Skip to content
Home » Operating Systems » Apple iOS » Fixed in iOS 6: Serious Security Flaw in iPhone’s Messaging System

Fixed in iOS 6: Serious Security Flaw in iPhone’s Messaging System

  • by

Apple’s new iOS 6 operating system launched yesterday as a free update for iPhone, iPod Touch and iPad. It adds over 200 new features – or so says Apple – along with various improvements and fixes here and there.

Well-known security researcher and jailbreaker ‘Pod2g’ reported a while back on a serious security flaw that he found in the messaging system of iOS 6 while testing it in beta form. After updating to the finished version of the software yesterday, he’s confirmed that the flaw has thankfully been patched by Apple.

Posting via his Twitter account yesterday, he wrote “Apple has fixed both SMS issues I found in iOS 6. Good job and thanks to them.”

The main flaw gave way for the number that appears at the top of a received text message to be altered without the recipients knowledge, thus giving unsavoury types a way of tricking iPhone users into giving out sensitive details. Read more about the flaw and the threat it could have caused in our original article.

Original Article

A rather serious security flaw in the iPhone’s SMS messaging system has been discovered and revealed by well-known security researcher and jailbreak extraordinaire ‘pod2g’.

The researcher claims that the flaw has actually been present in Apple’s iPhone software ever since the first iPhone was launched in 2007, but has failed to have been picked up on by anybody, including Apple it seems.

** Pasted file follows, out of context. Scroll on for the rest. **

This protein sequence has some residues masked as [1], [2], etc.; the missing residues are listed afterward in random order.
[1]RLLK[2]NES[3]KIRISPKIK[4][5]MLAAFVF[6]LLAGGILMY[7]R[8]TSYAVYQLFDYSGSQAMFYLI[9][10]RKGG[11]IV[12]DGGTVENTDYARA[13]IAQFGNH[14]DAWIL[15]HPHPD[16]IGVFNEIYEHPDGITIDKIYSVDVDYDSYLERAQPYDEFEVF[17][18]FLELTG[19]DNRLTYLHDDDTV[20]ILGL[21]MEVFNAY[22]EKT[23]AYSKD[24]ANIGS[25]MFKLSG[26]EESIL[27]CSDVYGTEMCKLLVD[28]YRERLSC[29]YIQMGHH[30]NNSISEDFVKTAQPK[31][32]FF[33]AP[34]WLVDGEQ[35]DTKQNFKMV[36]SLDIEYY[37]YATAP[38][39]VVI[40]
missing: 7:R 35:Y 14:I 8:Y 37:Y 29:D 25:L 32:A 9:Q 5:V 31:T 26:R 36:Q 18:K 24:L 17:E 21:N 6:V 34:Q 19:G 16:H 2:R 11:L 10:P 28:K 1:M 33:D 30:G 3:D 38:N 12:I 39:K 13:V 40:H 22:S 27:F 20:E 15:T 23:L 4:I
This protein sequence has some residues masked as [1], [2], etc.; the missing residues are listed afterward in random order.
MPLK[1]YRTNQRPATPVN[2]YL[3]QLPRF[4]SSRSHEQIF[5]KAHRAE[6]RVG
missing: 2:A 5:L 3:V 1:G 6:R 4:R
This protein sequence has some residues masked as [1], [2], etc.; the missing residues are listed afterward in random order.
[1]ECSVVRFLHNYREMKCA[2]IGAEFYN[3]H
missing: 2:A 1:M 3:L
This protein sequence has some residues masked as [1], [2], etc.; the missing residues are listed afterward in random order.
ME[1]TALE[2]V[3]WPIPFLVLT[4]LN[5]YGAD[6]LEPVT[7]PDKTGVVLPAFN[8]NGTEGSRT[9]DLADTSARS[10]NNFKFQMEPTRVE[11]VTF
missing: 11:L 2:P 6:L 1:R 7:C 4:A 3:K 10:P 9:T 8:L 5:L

Pod2g reports that the flaw is linked to the way the iPhone displays the telephone number at the top of a received text message. This number can apparently be manipulated to display any number with relative ease, by anybody with the relevant knowledge. In reality this means that text messages can be sent from one number, but will appear on the user’s iPhone as a trusted number, for example a well-known company or a bank. It doesn’t take a genius to realise this flaw could lead to many iPhone users being duped.

Users would be under the impression they were replying to the sender displayed on the screen of their iPhone, when in fact the text would be routed through to a different number without their knowledge.

In his report, pod2g notes that the iPhone isn’t the only phone that is vulnerable to such a problem;

“In the text payload, a section called UDH (User Data Header) is optional but defines lot of advanced features not all mobiles are compatible with. One of these options enables the user to change the reply address of the text. If the destination mobile is compatible with it, and if the receiver tries to answer to the text, he will not respond to the original number, but to the specified one.”

The flaw is still present in the fourth beta version of iOS 6, the software Apple plans to launch alongside its 6th generation iPhone this autumn. It’s hoped that by raising awareness now, the loophole can be closed in time for the final release. For now, iPhone users should be wary of sending sensitive information via text message.

Let us know your thoughts on our comments below or via our @Gadget_Helpline Twitter page or Official Facebook group.